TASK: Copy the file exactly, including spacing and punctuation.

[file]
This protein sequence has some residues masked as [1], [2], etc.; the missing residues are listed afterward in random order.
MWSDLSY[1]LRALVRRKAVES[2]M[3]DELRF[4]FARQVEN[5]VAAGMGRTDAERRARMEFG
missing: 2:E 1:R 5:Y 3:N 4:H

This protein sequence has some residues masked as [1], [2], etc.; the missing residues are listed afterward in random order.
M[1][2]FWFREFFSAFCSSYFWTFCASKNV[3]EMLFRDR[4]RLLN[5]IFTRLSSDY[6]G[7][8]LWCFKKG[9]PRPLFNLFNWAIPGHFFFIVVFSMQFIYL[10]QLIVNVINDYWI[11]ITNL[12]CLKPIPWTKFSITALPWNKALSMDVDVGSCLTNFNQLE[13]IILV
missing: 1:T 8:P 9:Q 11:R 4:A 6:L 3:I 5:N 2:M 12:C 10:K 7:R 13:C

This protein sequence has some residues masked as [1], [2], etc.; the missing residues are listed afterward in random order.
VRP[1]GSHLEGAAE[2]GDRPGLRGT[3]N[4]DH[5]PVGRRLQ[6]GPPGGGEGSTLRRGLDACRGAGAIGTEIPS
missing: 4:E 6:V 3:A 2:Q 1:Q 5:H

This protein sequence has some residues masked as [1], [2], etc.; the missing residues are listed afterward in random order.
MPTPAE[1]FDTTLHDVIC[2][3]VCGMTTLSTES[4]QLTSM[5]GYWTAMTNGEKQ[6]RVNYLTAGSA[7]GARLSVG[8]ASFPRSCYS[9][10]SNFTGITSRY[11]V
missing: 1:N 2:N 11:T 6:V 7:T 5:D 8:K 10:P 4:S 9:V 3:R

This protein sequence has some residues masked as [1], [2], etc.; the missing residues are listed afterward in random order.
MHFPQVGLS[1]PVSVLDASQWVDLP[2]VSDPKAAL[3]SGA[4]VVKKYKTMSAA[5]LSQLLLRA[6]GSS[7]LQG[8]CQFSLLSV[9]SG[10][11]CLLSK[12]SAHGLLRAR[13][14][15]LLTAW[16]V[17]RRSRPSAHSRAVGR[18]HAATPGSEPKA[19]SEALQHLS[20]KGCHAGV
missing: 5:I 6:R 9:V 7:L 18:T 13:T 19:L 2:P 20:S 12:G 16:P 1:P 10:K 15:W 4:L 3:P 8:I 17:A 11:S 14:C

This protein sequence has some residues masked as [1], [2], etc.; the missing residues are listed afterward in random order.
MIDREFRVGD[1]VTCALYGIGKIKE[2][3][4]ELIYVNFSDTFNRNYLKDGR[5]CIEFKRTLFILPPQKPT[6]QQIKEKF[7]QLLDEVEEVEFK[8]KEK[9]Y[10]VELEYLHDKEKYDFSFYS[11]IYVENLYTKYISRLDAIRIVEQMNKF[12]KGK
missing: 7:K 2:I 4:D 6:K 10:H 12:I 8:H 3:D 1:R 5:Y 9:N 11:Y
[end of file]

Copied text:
This protein sequence has some residues masked as [1], [2], etc.; the missing residues are listed afterward in random order.
MWSDLSY[1]LRALVRRKAVES[2]M[3]DELRF[4]FARQVEN[5]VAAGMGRTDAERRARMEFG
missing: 2:E 1:R 5:Y 3:N 4:H

This protein sequence has some residues masked as [1], [2], etc.; the missing residues are listed afterward in random order.
M[1][2]FWFREFFSAFCSSYFWTFCASKNV[3]EMLFRDR[4]RLLN[5]IFTRLSSDY[6]G[7][8]LWCFKKG[9]PRPLFNLFNWAIPGHFFFIVVFSMQFIYL[10]QLIVNVINDYWI[11]ITNL[12]CLKPIPWTKFSITALPWNKALSMDVDVGSCLTNFNQLE[13]IILV
missing: 1:T 8:P 9:Q 11:R 4:A 6:L 3:I 5:N 2:M 12:C 10:K 7:R 13:C

This protein sequence has some residues masked as [1], [2], etc.; the missing residues are listed afterward in random order.
VRP[1]GSHLEGAAE[2]GDRPGLRGT[3]N[4]DH[5]PVGRRLQ[6]GPPGGGEGSTLRRGLDACRGAGAIGTEIPS
missing: 4:E 6:V 3:A 2:Q 1:Q 5:H

This protein sequence has some residues masked as [1], [2], etc.; the missing residues are listed afterward in random order.
MPTPAE[1]FDTTLHDVIC[2][3]VCGMTTLSTES[4]QLTSM[5]GYWTAMTNGEKQ[6]RVNYLTAGSA[7]GARLSVG[8]ASFPRSCYS[9][10]SNFTGITSRY[11]V
missing: 1:N 2:N 11:T 6:V 7:T 5:D 8:K 10:P 4:S 9:V 3:R

This protein sequence has some residues masked as [1], [2], etc.; the missing residues are listed afterward in random order.
MHFPQVGLS[1]PVSVLDASQWVDLP[2]VSDPKAAL[3]SGA[4]VVKKYKTMSAA[5]LSQLLLRA[6]GSS[7]LQG[8]CQFSLLSV[9]SG[10][11]CLLSK[12]SAHGLLRAR[13][14][15]LLTAW[16]V[17]RRSRPSAHSRAVGR[18]HAATPGSEPKA[19]SEALQHLS[20]KGCHAGV
missing: 5:I 6:R 9:V 7:L 18:T 13:T 19:L 2:P 20:S 12:G 16:P 1:P 10:K 15:W 4:L 3:P 8:I 17:A 11:S 14:C

This protein sequence has some residues masked as [1], [2], etc.; the missing residues are listed afterward in random order.
MIDREFRVGD[1]VTCALYGIGKIKE[2][3][4]ELIYVNFSDTFNRNYLKDGR[5]CIEFKRTLFILPPQKPT[6]QQIKEKF[7]QLLDEVEEVEFK[8]KEK[9]Y[10]VELEYLHDKEKYDFSFYS[11]IYVENLYTKYISRLDAIRIVEQMNKF[12]KGK
missing: 7:K 2:I 4:D 6:K 10:H 12:I 8:H 3:D 1:R 5:Y 9:N 11:Y